(Directed by Roy William Neill)(1946)
This obscure Universal film noir is rather odd in an intriguing, almost surreal way. A blackmailer, Mavis Marlowe (Constance Dowling), ex-wife of part-time pianist/composer and full-time drunk, Martin Blair (Dan Duryea), turns up strangled in her apartment, one of Blair’s songs reverberating on the record player. Blair was on the spot earlier but the Doorman, under instructions, told him to go jump, whereupon he went on a bender of epic proportions. Meanwhile, Kirk Bennett, a poor sap who’s been having an affair with Mavis, visits, but finds her dead and busily incriminates himself by leaving dabs all about and being seen while scarpering down the stairs. He is duly charged by low-key, low energy detective, Captain Flood (Broderick Crawford), tried, convicted, and sent off to the Big Chair.
Enter Mrs. Catherine Bennett (June Vincent). She is sure Kirk is innocent, and sets about trying to obtain some exculpatory evidence. Finding unlikely help from newly widowed Blair, the two conclude that another man visited Mavis on the fateful night: shady nightclub owner Mr. Marko (Peter Lorre). Blair recalls seeing him take the elevator while the doorman was showing Blair the door, and after all, it is Peter Lorre, the whispering menace. Tolerating Blair’s piano-playing and seduced by Catherine’s alleged torch-song talent, Marko hires them, conveniently allowing them to loiter between sets, hoping to gain access to Marko’s private office and safe. This they do, but complications arise: Blair’s declaration of love for Catherine is slapped away; she goes to see Kirk before he takes the juice; Blair hits the bars, and Peter goes sadly back to the Rio Club to smoke another hundred cigarettes and listen to Shostakovich records.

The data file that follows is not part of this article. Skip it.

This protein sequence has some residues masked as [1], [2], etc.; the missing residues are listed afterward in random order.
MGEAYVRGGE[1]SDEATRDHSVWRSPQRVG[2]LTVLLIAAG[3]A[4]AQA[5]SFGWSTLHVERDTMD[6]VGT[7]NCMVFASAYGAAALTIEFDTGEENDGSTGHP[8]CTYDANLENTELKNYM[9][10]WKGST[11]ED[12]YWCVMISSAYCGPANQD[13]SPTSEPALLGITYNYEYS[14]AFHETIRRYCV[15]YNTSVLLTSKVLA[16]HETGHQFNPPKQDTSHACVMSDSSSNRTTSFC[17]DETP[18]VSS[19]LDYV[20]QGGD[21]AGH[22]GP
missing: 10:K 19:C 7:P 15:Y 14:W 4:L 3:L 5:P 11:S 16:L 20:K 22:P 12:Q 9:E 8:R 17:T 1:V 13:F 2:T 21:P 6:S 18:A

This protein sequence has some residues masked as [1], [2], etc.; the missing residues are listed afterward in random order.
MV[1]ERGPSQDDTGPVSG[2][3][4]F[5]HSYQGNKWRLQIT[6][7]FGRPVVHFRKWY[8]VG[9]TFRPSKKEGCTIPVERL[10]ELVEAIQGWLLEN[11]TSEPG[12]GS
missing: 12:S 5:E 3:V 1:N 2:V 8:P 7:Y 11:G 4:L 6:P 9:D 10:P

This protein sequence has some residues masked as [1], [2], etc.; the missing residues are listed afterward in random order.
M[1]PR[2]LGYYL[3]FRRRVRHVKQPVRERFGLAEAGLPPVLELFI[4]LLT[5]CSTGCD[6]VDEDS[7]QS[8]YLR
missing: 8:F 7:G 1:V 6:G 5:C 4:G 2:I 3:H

Eventually, all is revealed; the denouement is rather unusual. The film is clearly a ‘B’, Duryea and Lorre the only big names in the cast (Broderick Crawford would not be a leading man until All the King’s Men 3 years later). Duryea’s performance is patchy but he does rather well as the drunk who tends to fall head-over-heels at the drop of his hat (let’s not talk about his piano “playing” however); June Vincent, inexperienced and uncertain, tries her best, sings some silly tunes better than Claire Trevor, and is likeable enough in a role more apt for, say, Gene Tierney or Lauren Bacall. In The Lost One, she recalls that Lorre helped her a lot with tricky scenes, giving a lie to an oft-made suggestion that he phoned-in his lesser roles. He might not be at his peak here, but Lorre infuses Black Angel with style and real menace. He’s too good for the film, but his sad eyes and insinuating manner has – as usual – the viewer on the edge of the seat.
David Shipman wrote in “The Great Movie Stars” that Lorre on screen “was a man resigned to the follies of others, clasping to himself his own fastidiousness like a fetish.” He left a giant mark on film and became a symbol that endures in the pallid homages and appropriations which Hollywood re-vamp in the ever-lasting present, as film steadily degenerates into a fading and failing art form.